Compare any two graphics cards:
GeForce GTX 470 vs Radeon HD 6570 (OEM) 2GB
IntroThe GeForce GTX 470 comes with a GPU core clock speed of 607 MHz, and the 1280 MB of GDDR5 RAM runs at 837 MHz through a 320-bit bus. It also features 448 SPUs, 56 Texture Address Units, and 40 Raster Operation Units.
Compare all that to the Radeon HD 6570 (OEM) 2GB, which features clock speeds of 650 MHz on the GPU, and 1000 MHz on the 1024 MB of GDDR5 memory. It features 480 SPUs along with 24 Texture Address Units and 8 ROPs.
(No game benchmarks for this combination yet.)
Power Usage and Theoretical Benchmarks
Power Consumption (Max TDP)
Performance-wise, the GeForce GTX 470 should in theory be quite a bit superior to the Radeon HD 6570 (OEM) 2GB in general. (explain)
Texel RateThe GeForce GTX 470 will be a lot (about 118%) more effective at AF than the Radeon HD 6570 (OEM) 2GB. (explain)
Pixel RateThe GeForce GTX 470 is quite a bit (about 367%) faster with regards to full screen anti-aliasing than the Radeon HD 6570 (OEM) 2GB, and also will be able to handle higher resolutions without losing too much performance. (explain)
Please note that the above 'benchmarks' are all just theoretical - the results were calculated based on the card's specifications, and real-world performance may (and probably will) vary at least a bit.
Please note that the price comparisons are based on search keywords - sometimes it might show cards with very similar names that are not exactly the same as the one chosen in the comparison. We do try to filter out the wrong results as best we can, though.
Memory Bandwidth: Bandwidth is the maximum amount of information (in units of MB per second) that can be transported across the external memory interface within a second. It's worked out by multiplying the card's interface width by its memory speed. If the card has DDR memory, the result should be multiplied by 2 once again. If DDR5, multiply by 4 instead. The higher the card's memory bandwidth, the better the card will be in general. It especially helps with anti-aliasing, High Dynamic Range and higher screen resolutions.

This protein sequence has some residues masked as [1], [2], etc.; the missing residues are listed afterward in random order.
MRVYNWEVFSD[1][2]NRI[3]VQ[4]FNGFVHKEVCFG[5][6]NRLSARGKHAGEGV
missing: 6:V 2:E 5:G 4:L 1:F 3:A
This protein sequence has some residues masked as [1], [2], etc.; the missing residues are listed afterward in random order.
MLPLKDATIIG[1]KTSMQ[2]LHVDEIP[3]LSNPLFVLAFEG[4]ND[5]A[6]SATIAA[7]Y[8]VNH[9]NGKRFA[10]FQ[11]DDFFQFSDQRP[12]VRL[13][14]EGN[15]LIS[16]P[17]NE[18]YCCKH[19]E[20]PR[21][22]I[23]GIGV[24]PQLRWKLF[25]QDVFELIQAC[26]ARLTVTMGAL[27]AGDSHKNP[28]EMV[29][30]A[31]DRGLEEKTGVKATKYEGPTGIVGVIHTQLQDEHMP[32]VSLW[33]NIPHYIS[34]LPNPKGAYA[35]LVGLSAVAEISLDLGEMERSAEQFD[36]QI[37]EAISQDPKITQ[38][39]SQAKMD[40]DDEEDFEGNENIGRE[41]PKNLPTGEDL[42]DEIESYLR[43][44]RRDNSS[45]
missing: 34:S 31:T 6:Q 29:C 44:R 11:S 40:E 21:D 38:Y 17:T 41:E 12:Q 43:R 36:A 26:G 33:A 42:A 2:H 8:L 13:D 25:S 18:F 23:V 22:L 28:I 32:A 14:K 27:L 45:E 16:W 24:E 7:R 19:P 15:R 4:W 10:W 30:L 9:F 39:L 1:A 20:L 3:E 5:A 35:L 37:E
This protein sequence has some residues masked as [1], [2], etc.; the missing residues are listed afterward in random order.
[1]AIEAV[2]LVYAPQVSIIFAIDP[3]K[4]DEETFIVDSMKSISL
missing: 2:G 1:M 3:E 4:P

Texel Rate: Texel rate is the maximum number of texture map elements (texels) that can be applied in one second. This is calculated by multiplying the total amount of texture units of the card by the core clock speed of the chip. The better the texel rate, the better the card will be at handling texture filtering (anisotropic filtering - AF). It is measured in millions of texels processed in a second.
Pixel Rate: Pixel rate is the maximum amount of pixels that the graphics chip could possibly record to its local memory in one second - measured in millions of pixels per second. The figure is worked out by multiplying the number of ROPs by the the core speed of the card. ROPs (Raster Operations Pipelines - sometimes also referred to as Render Output Units) are responsible for outputting the pixels (image) to the screen. The actual pixel rate is also dependant on lots of other factors, most notably the memory bandwidth of the card - the lower the bandwidth is, the lower the ability to get to the max fill rate.